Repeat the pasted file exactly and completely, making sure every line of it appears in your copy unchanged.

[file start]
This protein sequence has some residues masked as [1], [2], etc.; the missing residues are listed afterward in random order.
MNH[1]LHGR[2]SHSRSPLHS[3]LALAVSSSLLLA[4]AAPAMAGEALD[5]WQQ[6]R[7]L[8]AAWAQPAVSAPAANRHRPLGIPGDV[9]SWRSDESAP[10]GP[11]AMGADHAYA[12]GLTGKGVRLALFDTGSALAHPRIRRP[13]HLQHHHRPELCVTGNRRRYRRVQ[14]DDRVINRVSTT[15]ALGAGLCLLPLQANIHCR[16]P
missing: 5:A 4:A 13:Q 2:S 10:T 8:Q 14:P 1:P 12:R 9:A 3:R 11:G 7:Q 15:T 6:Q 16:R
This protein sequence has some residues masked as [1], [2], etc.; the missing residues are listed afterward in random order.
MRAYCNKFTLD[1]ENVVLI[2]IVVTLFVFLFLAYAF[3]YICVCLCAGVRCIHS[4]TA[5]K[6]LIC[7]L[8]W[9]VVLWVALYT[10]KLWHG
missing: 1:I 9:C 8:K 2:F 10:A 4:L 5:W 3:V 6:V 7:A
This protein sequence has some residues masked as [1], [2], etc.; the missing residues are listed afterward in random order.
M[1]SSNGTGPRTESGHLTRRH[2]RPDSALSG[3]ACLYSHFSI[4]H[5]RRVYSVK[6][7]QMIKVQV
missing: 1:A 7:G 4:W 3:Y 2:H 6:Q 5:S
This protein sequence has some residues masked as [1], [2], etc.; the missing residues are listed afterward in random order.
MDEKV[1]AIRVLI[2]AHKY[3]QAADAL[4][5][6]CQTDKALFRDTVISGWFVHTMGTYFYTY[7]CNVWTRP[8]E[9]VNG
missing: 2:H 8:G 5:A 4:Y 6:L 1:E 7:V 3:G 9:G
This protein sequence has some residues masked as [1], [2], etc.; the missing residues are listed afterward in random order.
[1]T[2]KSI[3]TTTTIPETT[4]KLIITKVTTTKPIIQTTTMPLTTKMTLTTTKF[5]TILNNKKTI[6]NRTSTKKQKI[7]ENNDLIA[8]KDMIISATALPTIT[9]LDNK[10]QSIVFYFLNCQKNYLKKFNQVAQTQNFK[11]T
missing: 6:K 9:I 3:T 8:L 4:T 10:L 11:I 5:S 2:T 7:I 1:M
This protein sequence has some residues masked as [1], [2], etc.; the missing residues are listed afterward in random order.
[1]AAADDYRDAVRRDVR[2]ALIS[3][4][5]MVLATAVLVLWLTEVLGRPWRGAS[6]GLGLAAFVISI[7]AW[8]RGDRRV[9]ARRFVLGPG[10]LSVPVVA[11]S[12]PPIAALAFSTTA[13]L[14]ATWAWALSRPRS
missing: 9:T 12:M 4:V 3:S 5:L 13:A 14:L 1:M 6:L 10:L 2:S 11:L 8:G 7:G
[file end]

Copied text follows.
This protein sequence has some residues masked as [1], [2], etc.; the missing residues are listed afterward in random order.
MNH[1]LHGR[2]SHSRSPLHS[3]LALAVSSSLLLA[4]AAPAMAGEALD[5]WQQ[6]R[7]L[8]AAWAQPAVSAPAANRHRPLGIPGDV[9]SWRSDESAP[10]GP[11]AMGADHAYA[12]GLTGKGVRLALFDTGSALAHPRIRRP[13]HLQHHHRPELCVTGNRRRYRRVQ[14]DDRVINRVSTT[15]ALGAGLCLLPLQANIHCR[16]P
missing: 5:A 4:A 13:Q 2:S 10:T 8:Q 14:P 1:P 12:R 9:A 3:R 11:G 7:Q 15:T 6:Q 16:R
This protein sequence has some residues masked as [1], [2], etc.; the missing residues are listed afterward in random order.
MRAYCNKFTLD[1]ENVVLI[2]IVVTLFVFLFLAYAF[3]YICVCLCAGVRCIHS[4]TA[5]K[6]LIC[7]L[8]W[9]VVLWVALYT[10]KLWHG
missing: 1:I 9:C 8:K 2:F 10:A 4:L 5:W 3:V 6:V 7:A
This protein sequence has some residues masked as [1], [2], etc.; the missing residues are listed afterward in random order.
M[1]SSNGTGPRTESGHLTRRH[2]RPDSALSG[3]ACLYSHFSI[4]H[5]RRVYSVK[6][7]QMIKVQV
missing: 1:A 7:G 4:W 3:Y 2:H 6:Q 5:S
This protein sequence has some residues masked as [1], [2], etc.; the missing residues are listed afterward in random order.
MDEKV[1]AIRVLI[2]AHKY[3]QAADAL[4][5][6]CQTDKALFRDTVISGWFVHTMGTYFYTY[7]CNVWTRP[8]E[9]VNG
missing: 2:H 8:G 5:A 4:Y 6:L 1:E 7:V 3:G 9:G
This protein sequence has some residues masked as [1], [2], etc.; the missing residues are listed afterward in random order.
[1]T[2]KSI[3]TTTTIPETT[4]KLIITKVTTTKPIIQTTTMPLTTKMTLTTTKF[5]TILNNKKTI[6]NRTSTKKQKI[7]ENNDLIA[8]KDMIISATALPTIT[9]LDNK[10]QSIVFYFLNCQKNYLKKFNQVAQTQNFK[11]T
missing: 6:K 9:I 3:T 8:L 4:T 10:L 11:I 5:S 2:T 7:I 1:M
This protein sequence has some residues masked as [1], [2], etc.; the missing residues are listed afterward in random order.
[1]AAADDYRDAVRRDVR[2]ALIS[3][4][5]MVLATAVLVLWLTEVLGRPWRGAS[6]GLGLAAFVISI[7]AW[8]RGDRRV[9]ARRFVLGPG[10]LSVPVVA[11]S[12]PPIAALAFSTTA[13]L[14]ATWAWALSRPRS
missing: 9:T 12:M 4:V 3:S 5:L 13:A 14:L 1:M 6:L 10:L 2:S 11:L 8:G 7:G